Python evangelists unite!
jason at jvoegele.com
Tue Dec 4 16:53:10 CET 2001
> > The problem with this is that it defeats the idea of transparent
> > persistence. One goal of object databases is that persistence is not
> > limited to a subset of the class heirarchy.
> Okay, I can see that. In other words, the hierarchy should express the
> relationships between objects, not a particular feature of certain objects?
I'm not sure I understand what you're saying. My original point was
that persistence should not be limited to objects whose class
subclasses "Persistent". *Any* object should be capable of
persistence, whether it's class is Integer, or MyClass.
> > ...
> > Some OO databases ignore this and force applications to use
> > "Persistent" superclasses or interfaces. IMO, this is a very bad
> > idea. Consider that you may have a million instances of a class, only
> > one of which is persistent (by the reachability definition). If the
> > class has to subclass a "Persistent" class, all of those million
> > objects have to carry around the Persistence baggage, even though only
> > one of those objects needs them.
> I thought only the persistent objects would subclass the Persistent class;
> how does the persistence baggage get into objects of classes derived from
> Transient? Wouldn't only leaves, so to speak, of the hierarchy derive from
> Persistent or Transient anyway?
That's precisely how it works, because individual objects can have
methods added to them. If they didn't have this capability, then all
objects of a particular class would have to support persistence.
I think an example is in order. Say I have a class called "Book",
that represents a book having a title, an author, a date of
publication, etc. In my application, I might instantiate a million
Book objects. But say that I only need to store one of them in the
database. Given the ability to add members to a specific object, I
can add persistence support methods (such as object_id, mark_modified,
etc.) to the single book instance that I need to store in the
database. (More precisely, the database binding could add these
methods for me!) If Ruby did not have this ability, the Book class
would have to inherit from some sort of Persistent class. This would
mean that all one million books have these methods and variables to
support persistence, even though only one book object actually needs
> > Adding the persistence baggage to individual objects as necessary
> > provides a much simpler and scalable solution. Simpler because
> > application developers don't have to bother with subclassing (or
> > implementing) a Persistent class (or interface). More scalable
> > because the persistence support is added to *only* those objects (not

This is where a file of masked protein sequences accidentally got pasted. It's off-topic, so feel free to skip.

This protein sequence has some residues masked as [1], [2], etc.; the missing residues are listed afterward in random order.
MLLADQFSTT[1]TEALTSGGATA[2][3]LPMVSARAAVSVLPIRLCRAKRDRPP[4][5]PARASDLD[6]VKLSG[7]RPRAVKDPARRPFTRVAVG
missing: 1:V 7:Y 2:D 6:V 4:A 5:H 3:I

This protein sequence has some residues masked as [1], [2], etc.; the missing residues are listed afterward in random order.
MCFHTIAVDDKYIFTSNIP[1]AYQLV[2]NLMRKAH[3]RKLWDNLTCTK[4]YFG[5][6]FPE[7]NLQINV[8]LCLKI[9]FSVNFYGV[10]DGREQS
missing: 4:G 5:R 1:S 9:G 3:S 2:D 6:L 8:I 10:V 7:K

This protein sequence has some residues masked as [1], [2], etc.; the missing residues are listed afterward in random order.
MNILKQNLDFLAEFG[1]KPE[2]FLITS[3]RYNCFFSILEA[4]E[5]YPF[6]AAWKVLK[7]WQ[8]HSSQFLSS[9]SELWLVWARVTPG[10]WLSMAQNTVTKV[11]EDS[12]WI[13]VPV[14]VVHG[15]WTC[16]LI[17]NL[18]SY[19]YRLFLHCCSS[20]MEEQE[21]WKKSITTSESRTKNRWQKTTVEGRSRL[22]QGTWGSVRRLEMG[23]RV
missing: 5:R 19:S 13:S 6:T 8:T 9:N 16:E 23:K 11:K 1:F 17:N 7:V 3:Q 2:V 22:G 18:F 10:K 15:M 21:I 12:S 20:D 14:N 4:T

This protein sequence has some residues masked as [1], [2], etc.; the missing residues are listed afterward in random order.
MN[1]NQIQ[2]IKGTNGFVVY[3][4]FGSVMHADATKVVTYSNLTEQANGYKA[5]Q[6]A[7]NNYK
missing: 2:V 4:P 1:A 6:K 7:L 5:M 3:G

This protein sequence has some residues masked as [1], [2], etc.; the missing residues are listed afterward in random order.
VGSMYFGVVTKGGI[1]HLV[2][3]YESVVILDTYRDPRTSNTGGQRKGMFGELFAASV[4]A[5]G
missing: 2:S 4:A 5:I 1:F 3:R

> > classes) that need it.
> I'm not sure how the singleton stuff is more scalable (though I'm sure you
> have more experience than me).
To be fair, I don't know that it's any more scalable, but my intuition
tells me that it should be.
> Hypothetically (yeah, I'm on shaky ground
> here), what if you had more than one major behavior (besides just
> persistence) that might vary between objects of a given class? Mightn't it
> get messy to keep track of which objects are which? (I suppose, though, you
> don't have to "keep track" of which ones are persistent; they just act
Yes, you just answered your own question :-)
In addition, dynamic languages aren't concerned with such strict
semantics. Type is often defined by the messages an object
understands (whether those messages where implemented by the object's
class, or whether they were added to this specific instance does not
matter for a dynamic language).
> I wonder if it wouldn't really be clearer just to declare
> trivial classes which inherit multiply from Persistent/Transient, other
> behavior implementations, and other parent classes.
You could do this, but then you force application developers to do
things you could automate for them. And it doesn't provide any
benefit anyway. Adding this kind of behavior at the class level means
that all instances of that class provide that behavior. Most of the
time, this is what you want, but sometimes it is just incorrect. See
the Book example above.
> (Of course, in Python
> there's no such thing as a trivial subclass definition; you've got to
> overload __init__ specifically and call __init__'s in each base class. This
> ticks me off to no end.)
I'm just starting to play around with Python, so I can't comment on
> Also, a more technical concern: shouldn't every Ruby object need hooks in
> place so that any single method could be overridden in individual objects?
> I'm envisioning a class instance with a function pointer for each method ...
> that's a nasty thought. Or does each object carry a list of overridden
> methods, to be checked with each method call? Isn't there significant
> overhead either way? Or (most likely) is it implemented in too clever a way
> for me to come up with? :-)
The Ruby object model is very flexible. Classes have methods, objects
have methods, objects can have a class created specifically for their
own use, objects or classes can mixin methods from a module, etc. A
lot of the (presumed) overhead is handled by method caching. See:
for a description of the Ruby object model (although, unfortunately,
the very helpful figures from the printed book are not available in
the online version.)
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